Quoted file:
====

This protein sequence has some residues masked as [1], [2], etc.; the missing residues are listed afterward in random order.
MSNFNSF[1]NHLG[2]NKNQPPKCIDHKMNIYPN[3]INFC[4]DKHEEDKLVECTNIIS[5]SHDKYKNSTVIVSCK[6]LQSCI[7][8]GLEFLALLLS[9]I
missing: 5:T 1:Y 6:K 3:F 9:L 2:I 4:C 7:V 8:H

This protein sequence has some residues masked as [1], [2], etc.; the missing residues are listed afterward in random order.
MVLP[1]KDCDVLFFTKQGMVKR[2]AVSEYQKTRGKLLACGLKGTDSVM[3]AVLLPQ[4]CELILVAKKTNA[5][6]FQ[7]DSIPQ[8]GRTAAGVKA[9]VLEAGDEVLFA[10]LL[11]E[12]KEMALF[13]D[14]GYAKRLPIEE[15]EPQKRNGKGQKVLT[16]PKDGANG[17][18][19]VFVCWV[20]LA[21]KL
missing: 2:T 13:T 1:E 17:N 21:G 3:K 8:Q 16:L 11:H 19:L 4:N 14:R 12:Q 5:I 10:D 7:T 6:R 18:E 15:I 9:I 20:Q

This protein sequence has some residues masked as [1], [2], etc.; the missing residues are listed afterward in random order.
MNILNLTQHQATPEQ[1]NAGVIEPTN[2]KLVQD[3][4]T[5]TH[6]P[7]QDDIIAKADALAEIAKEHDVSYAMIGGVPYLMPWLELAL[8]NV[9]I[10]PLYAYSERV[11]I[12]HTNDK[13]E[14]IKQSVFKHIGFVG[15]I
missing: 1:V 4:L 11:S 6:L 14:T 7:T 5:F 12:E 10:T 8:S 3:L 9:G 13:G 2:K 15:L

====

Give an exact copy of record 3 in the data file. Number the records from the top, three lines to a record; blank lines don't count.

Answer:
This protein sequence has some residues masked as [1], [2], etc.; the missing residues are listed afterward in random order.
MNILNLTQHQATPEQ[1]NAGVIEPTN[2]KLVQD[3][4]T[5]TH[6]P[7]QDDIIAKADALAEIAKEHDVSYAMIGGVPYLMPWLELAL[8]NV[9]I[10]PLYAYSERV[11]I[12]HTNDK[13]E[14]IKQSVFKHIGFVG[15]I
missing: 1:V 4:L 11:S 6:L 14:T 7:T 5:F 12:E 10:T 8:S 3:L 9:G 13:G 2:K 15:L